I remember the discussion like it was yesterday, even though it has been well over a year since the conversation took place. It was my last annual review at the last job I had before I retired in March 2014.
I had met or exceeded expectations in all of the categories of my review and even received a very generous bonus for the projects completed on time and on budget. But there was one glowing issue. I had not promoted "my brand" very well over the past year and well, not many people outside of my niche group of co-workers and internal customers knew me aside from seeing my name on various project documents.
Ah, this is what happens when you are an I.T. Geek who has her nose to the grindstone and does not spend much time hobnobbing or socializing with the powers that be. My manager said that I would need to put some focused effort into making "my brand" shine and this would garner me much more recognition in the company, not only in name but in promotional opportunities and bonuses in the coming year.
So why am I telling you this ?
Glad you asked ...
I was not really in tune with "my brand" when I worked for Corporate America. I went to work, did my job (very well, thank you) and was paid handsomely for it. No one ever told me that I had to have a "brand". Now that I have been away from the mainstream of the work-a-day world for a bit, I have had some time to reflect on what "developing my brand" really means and am very glad that the topic was brought up to me in that last review.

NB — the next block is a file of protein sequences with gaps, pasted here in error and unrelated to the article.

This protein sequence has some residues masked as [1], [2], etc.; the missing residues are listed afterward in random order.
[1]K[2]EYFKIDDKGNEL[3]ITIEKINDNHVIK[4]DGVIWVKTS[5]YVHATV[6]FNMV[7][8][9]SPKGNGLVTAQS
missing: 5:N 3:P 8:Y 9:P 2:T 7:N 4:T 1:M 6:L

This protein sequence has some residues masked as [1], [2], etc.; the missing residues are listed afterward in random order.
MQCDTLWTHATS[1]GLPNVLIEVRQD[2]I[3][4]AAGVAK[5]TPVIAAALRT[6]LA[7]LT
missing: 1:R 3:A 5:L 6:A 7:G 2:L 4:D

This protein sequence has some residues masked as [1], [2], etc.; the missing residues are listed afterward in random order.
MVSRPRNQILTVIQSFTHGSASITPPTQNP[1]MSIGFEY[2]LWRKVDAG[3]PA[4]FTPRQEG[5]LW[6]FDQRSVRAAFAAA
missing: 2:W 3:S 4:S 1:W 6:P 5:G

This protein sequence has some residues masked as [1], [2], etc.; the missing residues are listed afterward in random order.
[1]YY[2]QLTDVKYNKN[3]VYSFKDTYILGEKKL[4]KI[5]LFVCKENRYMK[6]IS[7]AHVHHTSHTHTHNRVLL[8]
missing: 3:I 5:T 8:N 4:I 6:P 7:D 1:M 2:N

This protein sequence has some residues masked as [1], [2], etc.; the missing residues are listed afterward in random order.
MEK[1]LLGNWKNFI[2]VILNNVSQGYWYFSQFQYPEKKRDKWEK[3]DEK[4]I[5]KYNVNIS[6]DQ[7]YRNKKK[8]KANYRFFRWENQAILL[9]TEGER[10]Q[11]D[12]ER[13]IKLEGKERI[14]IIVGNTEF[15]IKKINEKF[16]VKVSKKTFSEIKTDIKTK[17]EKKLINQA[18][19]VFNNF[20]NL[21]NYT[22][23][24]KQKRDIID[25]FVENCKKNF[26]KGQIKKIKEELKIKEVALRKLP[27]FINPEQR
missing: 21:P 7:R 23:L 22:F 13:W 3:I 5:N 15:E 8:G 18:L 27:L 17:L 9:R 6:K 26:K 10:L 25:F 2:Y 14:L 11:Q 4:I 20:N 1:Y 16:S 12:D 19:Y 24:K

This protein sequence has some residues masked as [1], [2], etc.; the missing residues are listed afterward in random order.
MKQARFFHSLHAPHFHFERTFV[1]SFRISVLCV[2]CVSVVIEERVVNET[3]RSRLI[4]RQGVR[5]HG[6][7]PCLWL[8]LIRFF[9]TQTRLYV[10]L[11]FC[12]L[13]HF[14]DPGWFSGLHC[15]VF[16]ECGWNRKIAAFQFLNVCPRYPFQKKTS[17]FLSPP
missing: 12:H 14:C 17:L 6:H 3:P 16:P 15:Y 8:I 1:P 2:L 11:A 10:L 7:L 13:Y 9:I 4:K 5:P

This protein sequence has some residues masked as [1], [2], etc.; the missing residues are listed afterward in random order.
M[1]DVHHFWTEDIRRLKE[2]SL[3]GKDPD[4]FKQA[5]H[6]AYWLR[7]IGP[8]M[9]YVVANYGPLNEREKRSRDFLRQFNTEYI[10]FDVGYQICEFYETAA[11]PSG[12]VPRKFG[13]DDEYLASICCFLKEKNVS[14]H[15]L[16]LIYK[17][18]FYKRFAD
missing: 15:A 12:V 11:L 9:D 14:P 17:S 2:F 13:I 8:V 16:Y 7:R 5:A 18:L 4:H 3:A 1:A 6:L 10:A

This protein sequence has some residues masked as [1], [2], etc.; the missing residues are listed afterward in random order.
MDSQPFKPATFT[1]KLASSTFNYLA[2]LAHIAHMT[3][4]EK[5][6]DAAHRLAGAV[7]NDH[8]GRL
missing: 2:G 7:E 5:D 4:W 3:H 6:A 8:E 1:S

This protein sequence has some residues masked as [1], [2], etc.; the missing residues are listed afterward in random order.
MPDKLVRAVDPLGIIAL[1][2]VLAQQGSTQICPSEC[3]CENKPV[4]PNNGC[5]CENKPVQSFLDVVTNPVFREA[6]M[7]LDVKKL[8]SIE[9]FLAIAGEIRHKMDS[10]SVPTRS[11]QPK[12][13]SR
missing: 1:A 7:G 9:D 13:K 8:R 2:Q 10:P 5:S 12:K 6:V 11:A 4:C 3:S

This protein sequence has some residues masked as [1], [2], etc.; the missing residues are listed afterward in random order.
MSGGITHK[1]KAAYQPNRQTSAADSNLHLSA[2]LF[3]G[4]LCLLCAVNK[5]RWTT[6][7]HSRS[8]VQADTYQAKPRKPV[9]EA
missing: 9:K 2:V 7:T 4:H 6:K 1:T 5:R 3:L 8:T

As a newly published author in 2013, no one knew who I was or what my writing was all about. I failed miserably at marketing those first few short stories that I published, but somehow managed to get a few hundred fans of my writing over the past two years.
In the summer of 2014, I felt that more people would read my work if I could just get them to notice it. It was then that I realized that I needed better marketing skills if any of my books were going to be seen by anyone other than my family and friends. Aside from this, I thought I had a good product in the short stories and essays that I wrote, but I had nothing really that set me apart from the rest of the indie authors trying to sell their wares.
I then got a brilliant idea (or so I thought).
I went about trying to think of what phrase or label that best described me and the books I had written. In a few months, "I.T. Geek to Farm Girl Freak" was born.
In January 2015, I relabeled my Facebook page previously titled, "North Florida Farm and Garden" (how boring, right?) to "I.T. Geek to Farm Girl Freak" (a bit more fun and exciting). Up to that point, I had a small number of followers on the page - about 400 or so. Immediately when I changed the name on that page, there were hundreds of new followers within the first week. Today, just a few months into the name change, the page has over 1,100 fans and continues to grow each day.
I also set up a blog for this new name as well as an email and Twitter account. I then went about providing content on Twitter, Facebook and Google + that related to my hobby farm and my decision to leave the I.T. sector of Corporate America.
So, what did all of this do for my "brand"? Well, quite a bit.
People on social media now know me as the author who lives on a hobby farm, who used to be an I.T. Geek and has a memoirette out called "I.T. Geek to Farm Girl Freak: Leaving High Tech for Greener Pastures" that just reached #1 this week on the Amazon Best Seller list for Rural Sociology.
I have noticed an amazing increase in readership and subsequently, sales of my various e-books as a direct result of having a better "brand".
For new indie authors starting out, I highly recommend that you develop your own "brand" - something that sets you apart from the rest of the crowd of other authors. The time and effort in doing so should increase your visibility and that of your books as well.
Your thoughts and comments are welcome.